I've seen a lot of commons over the years, but I was amazed to learn about the #WeAreNot Waiting movement and its open-source automated insulin delivery (OS-AID) device for people with diabetes. This global movement of thousands of techies and allies created itself, and its device, through commoning, outflanking a stodgy, risk-averse medical device industry. The homegrown OS-AID system consists of a continuous glucose monitoring sensor worn on one's body, an electronically connected insulin pump, and a smartphone app whose sophisticated algorithm automatically monitors glucose levels and delivers just the right amount of insulin needed, in near-real time.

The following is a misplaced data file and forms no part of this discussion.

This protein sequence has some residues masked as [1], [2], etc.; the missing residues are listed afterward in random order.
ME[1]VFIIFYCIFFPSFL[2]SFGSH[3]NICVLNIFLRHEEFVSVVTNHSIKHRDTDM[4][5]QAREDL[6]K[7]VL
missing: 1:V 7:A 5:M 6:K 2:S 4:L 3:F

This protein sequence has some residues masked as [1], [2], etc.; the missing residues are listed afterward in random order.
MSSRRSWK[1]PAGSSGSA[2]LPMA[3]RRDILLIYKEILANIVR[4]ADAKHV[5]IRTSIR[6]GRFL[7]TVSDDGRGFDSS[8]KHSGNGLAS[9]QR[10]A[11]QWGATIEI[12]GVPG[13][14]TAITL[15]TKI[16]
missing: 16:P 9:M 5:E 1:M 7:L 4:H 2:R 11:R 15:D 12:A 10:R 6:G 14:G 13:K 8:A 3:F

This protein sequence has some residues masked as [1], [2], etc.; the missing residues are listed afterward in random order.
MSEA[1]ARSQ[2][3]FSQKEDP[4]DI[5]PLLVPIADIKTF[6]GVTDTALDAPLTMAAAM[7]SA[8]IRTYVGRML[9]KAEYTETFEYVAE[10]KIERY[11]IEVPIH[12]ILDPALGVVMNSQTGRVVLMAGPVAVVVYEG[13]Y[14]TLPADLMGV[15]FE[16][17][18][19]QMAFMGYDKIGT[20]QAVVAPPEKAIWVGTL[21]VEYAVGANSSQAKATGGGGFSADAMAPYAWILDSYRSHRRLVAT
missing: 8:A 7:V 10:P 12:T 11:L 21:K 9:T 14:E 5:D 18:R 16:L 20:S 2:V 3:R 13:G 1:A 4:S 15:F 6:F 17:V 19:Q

A new course in Sweden poses the question, “what will a self-sufficient Hällefors Municipality taste like in 2030?” Students on the course act like talent scouts. They search for unrealised food-growing potential across the region – people, unused land, forgotten traditions. An example could be a farmer who’s started to grow heritage wheat, but cannot find customers. Or a school teacher who wants to connect his students with a working farm. A student might spot an abandoned field near her home and and explore new ways to grow food there. Another might develop snacks to sell to a mountain bike business in the forest. At the end of each course, students pitch their ideas to real-world professionals – for example, chefs, farmers, or food production businesses.